This was the first book by Sutcliff I read. I’m so glad it was. If it had been Mark of the Horse Lord or Bonnie Dundee, I’m not sure I could have gone on. This is the story of Aquila, who deserts his legion as they leave Britain for the last time. It has a marvellous bittersweet quality to it, a sense of things ending and things beginning. As with so many of Sutcliff’s stories, the main character loses the life he thought he (and they are almost always he) was going to have, but discovers another one. For Aquila, who had dreamed of military glory, the choice to stay behind seems to wreck that. In the end, though, he finds his place, fighting with another group of Romano-Britons against the Saxon invaders.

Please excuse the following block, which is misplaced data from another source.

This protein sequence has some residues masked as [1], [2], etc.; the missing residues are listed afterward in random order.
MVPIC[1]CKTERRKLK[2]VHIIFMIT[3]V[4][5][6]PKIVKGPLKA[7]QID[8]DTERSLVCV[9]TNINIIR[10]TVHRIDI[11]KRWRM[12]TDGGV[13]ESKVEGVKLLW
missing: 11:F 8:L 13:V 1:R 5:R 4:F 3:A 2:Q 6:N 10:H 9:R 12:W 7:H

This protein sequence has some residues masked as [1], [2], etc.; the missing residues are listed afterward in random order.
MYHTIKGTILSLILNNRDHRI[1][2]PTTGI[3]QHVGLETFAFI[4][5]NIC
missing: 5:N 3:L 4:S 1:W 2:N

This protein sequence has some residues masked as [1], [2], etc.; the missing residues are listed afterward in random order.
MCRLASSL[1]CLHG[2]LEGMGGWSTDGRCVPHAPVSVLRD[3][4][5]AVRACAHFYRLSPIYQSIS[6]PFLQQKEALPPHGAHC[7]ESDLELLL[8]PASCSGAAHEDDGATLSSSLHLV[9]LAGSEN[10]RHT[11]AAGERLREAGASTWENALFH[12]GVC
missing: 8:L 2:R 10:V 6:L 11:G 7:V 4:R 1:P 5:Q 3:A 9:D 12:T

I haven’t read it very recently, but I distinctly remember, as with so many of her books, the intensely wonderful description of place. Rutupiae, Snowdon–they are all vividly brought to life. Moreover, Sutcliff makes the time incredibly real. I don’t know if any of it is very accurate historically, but if you want excellent historical fiction, written without any pretentiousness or attempts to make the language sound old-fashioned, Sutcliff is a great place to start.
This book is also part of a larger series, starting with The Eagle of the Ninth, The Silver Branch, The Lantern Bearers, Dawn Wind, and Frontier Wolf. It also connects with Sutcliff’s Arthurian series, which I have not read.